TRADING COMMODITY FUTURES AND OPTIONS INVOLVES SUBSTANTIAL RISK OF LOSS ANDMAY NOT BE SUITABLE FOR ALL INVESTORS. YOU SHOULD CAREFULLY CONSIDER WHETHER TRADING IS SUITABLE FOR YOU IN LIGHT OF YOUR CIRCUMSTANCES, KNOWLEDGE AND FINANCIAL RESOURCES.
Last week corn conditions improved slightly to 78% good to excellent. So far this is a very good looking corn crop indeed. However, with huge rain totals in the last few days over a large portion of the Corn Belt how will this affect the crop? Is too much of a good thing a bad thing?
Social media has been flooded in recent days with pictures of flooded fields with corn crops under water. Corn can stand to be in water however it can have a negative impact. On Thursday as rains pounded Northern Illinois traders started to wonder if too much rain was becoming a bad thing for the corn crop.
Sign up for our Morning Ag Hedge newsletter! Sign up here:http://www.zaner.com/landing/ag_hedge_newsletter.asp
Conditions at near record levels for this time of year due to good rain coverage and warm temps pushing the crop along. The biggest improvements were in Iowa and the Dakotas, where massive amounts of rain has fallen this week. Texas and Missouri were the largest declines as crops continue to struggle with heat. At the moment I think crop conditions are set to slide a point or two next week.
The very good crop rating and a non-threatening weather forecast has been part of the driver for corn's nearly 70 cent decline in the last few weeks. However this has not been the only driver and possibly not the greatest. Trade war fears have hit the agricultural sector hard and the uncertainty has caused speculators to run for the doors.
Seemingly, from the trade talk combined with the sharp decline in price, the corn market has factored in a national average yield over the USDA's 174 bu/acre trend line projection. It's hard to say exactly what is factored into the market, but some would suggest it is somewhere between 178 and 180. Interestingly this would likely still mean a declining stocks figure for both the US and the world depending on demand and acreage.
As far as demand is concerned I would say that the USDA's export estimate could be a little low as the Ukrainian crop might not be as big as expectations. A hot and dry start to their growing season has brought yield into question, but also acreage may not be as robust as USDA expectations. Currently the USDA is looking for a 30 Mmt crop in the Ukraine while some local analysts are looking for a crop closer to 26 Mmt. Keep in mind that a bigger Ukrainian crop was the main explanation the USDA had for pegging exports 200 m/bu lower than this year.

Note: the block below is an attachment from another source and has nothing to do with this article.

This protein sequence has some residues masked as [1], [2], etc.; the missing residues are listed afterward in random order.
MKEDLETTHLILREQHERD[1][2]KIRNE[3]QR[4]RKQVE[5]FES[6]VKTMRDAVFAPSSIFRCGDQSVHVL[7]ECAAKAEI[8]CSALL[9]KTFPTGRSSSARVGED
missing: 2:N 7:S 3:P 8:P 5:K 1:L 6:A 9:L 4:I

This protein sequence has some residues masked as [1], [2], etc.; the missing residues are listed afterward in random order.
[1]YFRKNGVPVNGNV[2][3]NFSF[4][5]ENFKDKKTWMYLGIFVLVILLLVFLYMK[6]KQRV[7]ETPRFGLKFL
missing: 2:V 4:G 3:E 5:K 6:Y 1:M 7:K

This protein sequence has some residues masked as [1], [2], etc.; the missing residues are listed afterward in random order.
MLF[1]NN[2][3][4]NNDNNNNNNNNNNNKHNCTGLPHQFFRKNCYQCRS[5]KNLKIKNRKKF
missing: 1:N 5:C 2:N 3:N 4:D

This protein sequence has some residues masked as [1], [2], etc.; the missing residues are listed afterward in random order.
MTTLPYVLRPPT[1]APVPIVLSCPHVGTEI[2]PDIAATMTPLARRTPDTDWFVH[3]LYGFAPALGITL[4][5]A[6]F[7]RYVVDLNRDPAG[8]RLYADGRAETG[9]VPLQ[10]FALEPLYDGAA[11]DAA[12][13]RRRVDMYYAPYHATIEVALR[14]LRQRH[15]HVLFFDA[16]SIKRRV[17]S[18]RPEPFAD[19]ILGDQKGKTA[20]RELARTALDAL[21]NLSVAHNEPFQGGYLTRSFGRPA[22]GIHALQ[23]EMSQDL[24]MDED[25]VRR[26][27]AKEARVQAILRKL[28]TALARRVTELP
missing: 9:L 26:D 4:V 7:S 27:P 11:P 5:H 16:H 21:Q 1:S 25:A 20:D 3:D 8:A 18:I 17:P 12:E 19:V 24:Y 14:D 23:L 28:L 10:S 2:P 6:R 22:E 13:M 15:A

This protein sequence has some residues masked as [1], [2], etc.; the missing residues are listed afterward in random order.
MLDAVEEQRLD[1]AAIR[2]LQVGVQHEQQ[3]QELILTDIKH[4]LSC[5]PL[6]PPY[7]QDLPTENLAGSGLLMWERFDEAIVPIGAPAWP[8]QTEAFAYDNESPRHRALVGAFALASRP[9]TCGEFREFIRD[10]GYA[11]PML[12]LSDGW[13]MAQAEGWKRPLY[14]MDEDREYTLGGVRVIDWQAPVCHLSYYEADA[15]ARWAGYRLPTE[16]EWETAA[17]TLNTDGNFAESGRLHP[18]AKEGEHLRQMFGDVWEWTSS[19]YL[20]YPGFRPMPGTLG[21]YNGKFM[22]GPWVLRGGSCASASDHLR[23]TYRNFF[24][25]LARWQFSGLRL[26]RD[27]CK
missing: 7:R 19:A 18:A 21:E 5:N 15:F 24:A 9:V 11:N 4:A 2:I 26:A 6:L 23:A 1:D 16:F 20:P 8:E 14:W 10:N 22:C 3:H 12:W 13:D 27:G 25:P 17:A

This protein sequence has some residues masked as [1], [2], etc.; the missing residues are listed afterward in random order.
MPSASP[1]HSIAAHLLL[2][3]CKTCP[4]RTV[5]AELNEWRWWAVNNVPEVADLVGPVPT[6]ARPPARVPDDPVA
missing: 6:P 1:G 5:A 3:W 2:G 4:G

It is very difficult to say where corn could go in the short term. Trade war fears still dominate the market. If the fight between the US and Mexico over NAFTA escalates this could have a very significant and long lasting impact on corn. If however, the fight over NAFTA does not escalate it seems that maybe we have taken too much premium out of the corn market. This would be especially true if too much rain, or hot/dry conditions were to develop later in the growing season.
They're here! We have complimentary 2018 commodity reference calendars available. They are a little bigger than pocket sized and very useful if you follow markets. You can sign up for yours here -http://www.zaner.com/offers/calendar.asp(Shipping to the US only)
Give us a call if you would like more info on the strategies we are using or if you would like to set up an account to put a plan in action. Ted Seifried - (312) 277-0113. Also, feel free to give me a call or shoot me an email if you would like to talk about your marketing plan, the markets, weather, or just to visit.Find me on twitter - @thetedspread
July Corn Daily chart:
Producers looking to hedge all or a portion of their production may be rather interested in some of the options / options-futures strategies that I am currently using.
In my mind there has to be a balance. Neither technical nor fundamental analysis alone is enough to be consistent. Please give me a call for a trade recommendation, and we can put together a trade strategy tailored to your needs. Be safe!
Ted Seifried (312) 277-0113 firstname.lastname@example.org
Additional charts, studies, and more of my commentary can be found at:http://markethead.com/2.0/free_trial.asp?ap=tseifrie
FOR CUSTOMERS TRADING OPTIONS, THESE FUTURES CHARTS ARE PRESENTED FOR INFORMATIONAL PURPOSES ONLY. THEY ARE INTENDED TO SHOW HOW INVESTING IN OPTIONS CAN DEPEND ON THE UNDERLYING FUTURES PRICES; SPECIFICALLY, WHETHER OR NOT AN OPTION PURCHASER IS BUYING AN IN-THE-MONEY, AT-THE-MONEY, OR OUT-OF-THE-MONEY OPTION. FURTHERMORE, THE PURCHASER WILL BE ABLE TO DETERMINE WHETHER OR NOT TO EXERCISE HIS RIGHT ON AN OPTION DEPENDING ON HOW THE OPTION'S STRIKE PRICE COMPARES TO THE UNDERLYING FUTURE'S PRICE. THE FUTURES CHARTS ARE NOT INTENDED TO IMPLY THAT OPTION PRICES MOVE IN TANDEM WITH FUTURES PRICES. IN FACT, OPTION PRICES MAY ONLY MOVE A FRACTION OF THE PRICE MOVE IN THE UNDERLYING FUTURES. IN SOME CASES, THE OPTION MAY NOT MOVE AT ALL OR EVEN MOVE IN THE OPPOSITE DIRECTION.